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Daughters of the Witching Hill
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About the Author

MARY SHARRATT is an American writer who has lived in the Pendle region of
Lancashire, England, for the past seven years. Her inspiration for Daughters of the
Witching Hill
arose directly from the wild, brooding landscape: the true story of the
Pendle witches unfolded almost literally in her backyard. All the major characters
and events portrayed in the novel are drawn from court clerk Thomas Potts's
account of the 1612 Lancashire witch trials, in which seven women and two men
from Pendle Forest were hanged as witches. The author of the critically acclaimed
novels Summit Avenue, The Real Minerva, and The Vanishing Point, Sharratt is also
the coeditor of the subversive fiction anthology Bitch Lit, a celebration of female
antiheroes, strong women who break all the rules.

Reviews

Based on the infamous 1612 Lancashire witch trials, Sharratt's (The Vanishing Point) latest novel vividly portrays the religious turmoil and hardscrabble life of 17th-century rural England. It's a familiar premise: an old beggar woman accused of witchcraft is sentenced to hang, along with others of her ilk. What makes this story stand out are the strong voices of the two main characters, stalwart Bess Southerns (aka Demdike) and her feisty granddaughter Alizon Device. Demdike is a cunning woman, able to heal animals and people with herbal folk magic. She strives to do only good, but when she teaches her dear friend the craft, she releases a Pandora's box of resentment, revenge, and evil. Years later, Alizon comes into the power herself but denies it, and this leads to tragedy. VERDICT While not a quick read, this is a fascinating tale. The story unfolds without melodrama and is therefore all the more powerful. Recommended for fans of Katherine Howe's The Physick Book of Deliverance Dane.-Jamie Kallio, Thomas Ford Memorial Lib., Western Springs, IL Copyright 2010 Reed Business Information.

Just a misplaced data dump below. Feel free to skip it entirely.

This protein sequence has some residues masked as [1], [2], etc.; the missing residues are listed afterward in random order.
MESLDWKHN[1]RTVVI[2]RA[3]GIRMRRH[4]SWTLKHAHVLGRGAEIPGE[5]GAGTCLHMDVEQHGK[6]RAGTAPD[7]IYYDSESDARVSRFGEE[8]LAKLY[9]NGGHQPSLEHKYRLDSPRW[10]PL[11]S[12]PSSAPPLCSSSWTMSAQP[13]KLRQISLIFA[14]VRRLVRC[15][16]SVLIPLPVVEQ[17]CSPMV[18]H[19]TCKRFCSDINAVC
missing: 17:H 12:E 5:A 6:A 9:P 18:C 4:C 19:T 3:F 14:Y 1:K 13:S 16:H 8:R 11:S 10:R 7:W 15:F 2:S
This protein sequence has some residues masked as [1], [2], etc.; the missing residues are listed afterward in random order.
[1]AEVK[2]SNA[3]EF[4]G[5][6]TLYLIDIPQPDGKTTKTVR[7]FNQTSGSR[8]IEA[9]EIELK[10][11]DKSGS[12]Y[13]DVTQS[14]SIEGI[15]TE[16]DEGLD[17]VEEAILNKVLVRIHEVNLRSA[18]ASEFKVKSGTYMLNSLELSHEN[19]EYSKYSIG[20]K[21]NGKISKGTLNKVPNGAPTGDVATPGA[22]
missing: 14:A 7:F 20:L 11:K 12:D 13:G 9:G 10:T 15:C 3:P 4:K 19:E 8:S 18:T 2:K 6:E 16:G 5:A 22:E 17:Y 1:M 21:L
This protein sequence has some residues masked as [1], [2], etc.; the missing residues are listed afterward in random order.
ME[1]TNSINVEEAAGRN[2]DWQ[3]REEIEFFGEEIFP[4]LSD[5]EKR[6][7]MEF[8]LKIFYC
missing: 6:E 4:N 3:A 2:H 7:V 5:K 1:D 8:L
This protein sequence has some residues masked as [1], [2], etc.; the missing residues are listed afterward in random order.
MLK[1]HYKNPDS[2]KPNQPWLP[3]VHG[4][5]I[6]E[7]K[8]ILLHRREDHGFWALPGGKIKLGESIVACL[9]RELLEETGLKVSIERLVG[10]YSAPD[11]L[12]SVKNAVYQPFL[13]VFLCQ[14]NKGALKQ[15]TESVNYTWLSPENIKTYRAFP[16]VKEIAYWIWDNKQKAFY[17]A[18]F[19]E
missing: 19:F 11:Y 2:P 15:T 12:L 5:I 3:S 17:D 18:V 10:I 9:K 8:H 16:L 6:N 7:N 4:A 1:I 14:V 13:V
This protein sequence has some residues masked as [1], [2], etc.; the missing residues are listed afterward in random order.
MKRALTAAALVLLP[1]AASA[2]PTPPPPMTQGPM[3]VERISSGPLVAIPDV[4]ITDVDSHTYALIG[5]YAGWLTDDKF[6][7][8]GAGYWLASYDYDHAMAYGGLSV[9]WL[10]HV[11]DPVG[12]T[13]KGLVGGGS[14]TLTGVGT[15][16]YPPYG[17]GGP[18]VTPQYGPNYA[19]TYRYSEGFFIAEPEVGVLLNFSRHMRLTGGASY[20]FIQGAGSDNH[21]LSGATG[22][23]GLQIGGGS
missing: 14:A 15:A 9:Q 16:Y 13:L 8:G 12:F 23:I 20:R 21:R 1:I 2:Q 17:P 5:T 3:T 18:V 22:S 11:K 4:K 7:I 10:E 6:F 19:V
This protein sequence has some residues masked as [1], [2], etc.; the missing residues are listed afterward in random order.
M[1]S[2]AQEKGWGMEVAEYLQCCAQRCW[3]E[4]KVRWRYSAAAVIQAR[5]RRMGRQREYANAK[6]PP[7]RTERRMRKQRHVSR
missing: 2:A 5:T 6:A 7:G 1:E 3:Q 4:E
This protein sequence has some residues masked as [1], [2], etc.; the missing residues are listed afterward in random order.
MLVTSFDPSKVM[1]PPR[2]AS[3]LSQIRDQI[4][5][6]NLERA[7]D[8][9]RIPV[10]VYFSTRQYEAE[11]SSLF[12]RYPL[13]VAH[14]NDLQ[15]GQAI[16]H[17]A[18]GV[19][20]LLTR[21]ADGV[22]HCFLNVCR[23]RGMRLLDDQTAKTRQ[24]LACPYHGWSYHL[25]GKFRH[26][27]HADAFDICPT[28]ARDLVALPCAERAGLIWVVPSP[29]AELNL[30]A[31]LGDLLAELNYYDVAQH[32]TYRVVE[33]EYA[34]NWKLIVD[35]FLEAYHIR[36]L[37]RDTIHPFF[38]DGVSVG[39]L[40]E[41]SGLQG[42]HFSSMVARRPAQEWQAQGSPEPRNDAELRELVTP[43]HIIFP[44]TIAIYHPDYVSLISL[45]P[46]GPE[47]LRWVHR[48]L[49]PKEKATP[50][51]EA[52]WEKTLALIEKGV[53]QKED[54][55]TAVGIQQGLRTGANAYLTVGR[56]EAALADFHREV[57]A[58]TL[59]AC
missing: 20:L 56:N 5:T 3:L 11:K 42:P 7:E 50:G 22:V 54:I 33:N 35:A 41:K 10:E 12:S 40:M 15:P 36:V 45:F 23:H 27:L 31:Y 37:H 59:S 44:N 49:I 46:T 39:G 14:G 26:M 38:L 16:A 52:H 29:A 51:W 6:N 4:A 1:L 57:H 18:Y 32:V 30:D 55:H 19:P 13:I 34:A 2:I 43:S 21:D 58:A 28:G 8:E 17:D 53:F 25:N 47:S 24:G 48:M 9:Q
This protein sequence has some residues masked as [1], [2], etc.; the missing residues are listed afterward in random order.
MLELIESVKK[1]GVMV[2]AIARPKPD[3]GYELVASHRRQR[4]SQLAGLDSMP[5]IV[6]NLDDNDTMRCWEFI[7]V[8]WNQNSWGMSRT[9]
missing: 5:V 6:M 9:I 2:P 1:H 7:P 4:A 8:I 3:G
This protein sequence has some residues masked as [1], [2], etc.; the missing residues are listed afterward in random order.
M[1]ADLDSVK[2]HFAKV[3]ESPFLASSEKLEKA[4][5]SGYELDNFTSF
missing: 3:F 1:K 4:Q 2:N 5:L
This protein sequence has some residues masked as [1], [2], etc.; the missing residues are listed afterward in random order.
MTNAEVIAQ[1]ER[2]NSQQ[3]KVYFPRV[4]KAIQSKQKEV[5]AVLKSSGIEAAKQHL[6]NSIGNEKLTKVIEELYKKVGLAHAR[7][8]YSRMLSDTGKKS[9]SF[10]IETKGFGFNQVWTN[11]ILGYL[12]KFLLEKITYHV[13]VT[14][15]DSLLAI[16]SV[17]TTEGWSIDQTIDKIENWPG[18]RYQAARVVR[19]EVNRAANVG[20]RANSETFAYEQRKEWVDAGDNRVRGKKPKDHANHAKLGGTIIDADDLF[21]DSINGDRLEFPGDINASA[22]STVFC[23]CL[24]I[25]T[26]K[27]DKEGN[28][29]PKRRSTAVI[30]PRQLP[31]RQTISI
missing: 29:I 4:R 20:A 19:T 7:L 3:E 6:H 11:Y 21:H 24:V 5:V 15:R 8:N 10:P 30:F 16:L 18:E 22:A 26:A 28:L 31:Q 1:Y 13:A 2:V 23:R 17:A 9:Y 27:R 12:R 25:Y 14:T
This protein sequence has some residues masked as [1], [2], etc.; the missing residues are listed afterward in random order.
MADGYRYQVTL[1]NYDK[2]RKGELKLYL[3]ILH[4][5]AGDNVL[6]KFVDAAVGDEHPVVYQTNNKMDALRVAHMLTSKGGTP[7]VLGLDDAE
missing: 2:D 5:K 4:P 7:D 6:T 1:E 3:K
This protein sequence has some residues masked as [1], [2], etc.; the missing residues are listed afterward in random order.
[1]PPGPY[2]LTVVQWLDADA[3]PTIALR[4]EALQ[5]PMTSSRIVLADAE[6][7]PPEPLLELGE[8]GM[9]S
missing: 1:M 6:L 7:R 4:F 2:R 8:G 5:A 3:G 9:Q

The 1612 Lancashire, England, witch trials that resulted in nine executions inspires Sharratt's gorgeously imagined novel that wonders if some of the accusations of witchcraft might be true. Sharratt (The Vanishing Point) focuses on the Southerns family of Pendle Forest. Widowed mother Bess Southerns tries to save her family from bleakest poverty by healing the sick, telling fortunes, and blessing those facing misfortune, conjuring "charmes" that combine forbidden Catholic ritual, medicinal herbs, and guidance provided by her spirit-friend, Tibb. Though Bess compassionately uses her powers, her granddaughter, Alizon, unwittingly endangers her family while under the interrogation of a conniving local magistrate. Sharratt crafts her complex yet credible account by seamlessly blending historical fact, modern psychology, and vivid evocations of the daily life of the poor whose only hope of empowerment lay in the black arts. Set in forests and towers, farms and villages, deep in a dungeon and on the gallows, this novel grows darker as it approaches its inevitable conclusion, but proves uplifting in its portrayal of women who persevere, and mothers and daughters who forgive. (Apr.) Copyright 2009 Reed Business Information.

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